Every since mid-August, the main concern on the mind of Ghadolar residents in the Georgian Akhalkalak area has been the wheat harvester.
That’s to say, villagers were constantly asking, “When will that harvester arrive to thrash our wheat and barley?”
Ghadolar lies 22 kilometers from the regional capital of Akhalkalak. Half the road, once paved long ago, is little more than dirt. Former Georgian President Saakashvili ordered the other half repaved because it leads to a ski center.
Due to the road’s poor condition, taxi drivers are hesitant to take fares to Ghadolar.
Getting a harvester to the village is a problem Ghadolar residents face annually this time of year. It’s a question of waiting until the harvesters of neighboring villages have finished their work so that they can come to Ghadolar.
Unfortunately, this year the hailstorms hit Ghadolar sooner than the harvester arrived. The 2-3 centimeter hail that struck the village on August 23 left a wave of devastation in its wake.
Fields of wheat and barley were flattened by the hail.
On the day when the hail hit, there was a burial in the village. At the memorial luncheon afterwards, a brave woman rose and derided the village men folk for failing to get a harvester to the fields in time.
But there aren’t many men left in the village. A large number have gone to
In the days following the hailstorm, the complaints of the villagers reached the ear of the mayor who, in turns out, hadn’t called in any government officials to inspect the damage and assess the amount.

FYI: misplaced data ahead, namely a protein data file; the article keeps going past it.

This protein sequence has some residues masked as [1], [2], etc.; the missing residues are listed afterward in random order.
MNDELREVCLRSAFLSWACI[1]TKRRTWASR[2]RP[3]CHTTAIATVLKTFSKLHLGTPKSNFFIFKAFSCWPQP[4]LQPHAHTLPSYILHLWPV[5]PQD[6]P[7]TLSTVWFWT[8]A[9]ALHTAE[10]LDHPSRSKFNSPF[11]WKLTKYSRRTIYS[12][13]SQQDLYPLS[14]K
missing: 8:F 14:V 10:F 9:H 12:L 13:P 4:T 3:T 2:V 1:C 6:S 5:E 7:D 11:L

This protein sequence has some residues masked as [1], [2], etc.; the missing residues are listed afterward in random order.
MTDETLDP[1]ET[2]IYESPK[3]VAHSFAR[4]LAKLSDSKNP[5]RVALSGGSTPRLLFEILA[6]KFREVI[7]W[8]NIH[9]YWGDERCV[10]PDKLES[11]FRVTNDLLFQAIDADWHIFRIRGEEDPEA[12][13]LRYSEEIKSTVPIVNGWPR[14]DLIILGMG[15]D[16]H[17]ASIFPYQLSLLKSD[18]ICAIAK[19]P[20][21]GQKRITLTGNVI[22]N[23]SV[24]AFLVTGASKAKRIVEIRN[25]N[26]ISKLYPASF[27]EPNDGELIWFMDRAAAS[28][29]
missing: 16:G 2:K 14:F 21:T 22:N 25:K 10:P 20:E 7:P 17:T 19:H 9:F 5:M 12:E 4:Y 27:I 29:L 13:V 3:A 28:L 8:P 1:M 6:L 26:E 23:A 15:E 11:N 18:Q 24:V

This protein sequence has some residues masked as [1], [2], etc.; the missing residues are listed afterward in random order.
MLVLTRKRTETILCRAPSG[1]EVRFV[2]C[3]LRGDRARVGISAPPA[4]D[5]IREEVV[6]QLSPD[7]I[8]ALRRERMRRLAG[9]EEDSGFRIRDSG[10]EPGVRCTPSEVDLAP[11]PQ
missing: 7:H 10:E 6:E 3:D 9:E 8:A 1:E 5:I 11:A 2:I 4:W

This is the second time this year that Ghadolar has been hit with hail with devastating consequences for the local agriculture.
Finally, two days after the hailstorm, a combine reached Ghadolar from a neighboring village to harvest what was still standing. Another one arrived the next day. This second combine operator was charging almost twice as much as in the village he had arrived from.
Some Ghadolar residents were forced to pay his prices before a third harvester arrived on the scene.
Many were taken aback to see a woman behind the wheel – a Georgian named Nana. She works as a ‘foreman’ at a farm in the
The youngsters in Ghadolar would go to the fields to watch this woman drive the harvester, especially since Nana struck an eye-catching figure in her feminine clothes and painted nails.
Residents would say that Nana is the daughter of a combine driver and that her skills behind the wheel are partly hereditary.
With the salvaged crop harvested and sacked away, Ghadolar residents are no longer thinking about compensation or complaining.
Their new topic of conversation is Nana and her manicured nails.
P.S. I wasn’t able to talk to Nana or photograph her. It was raining when I reached Ghadolar and Nana had left the harvester and had gone home.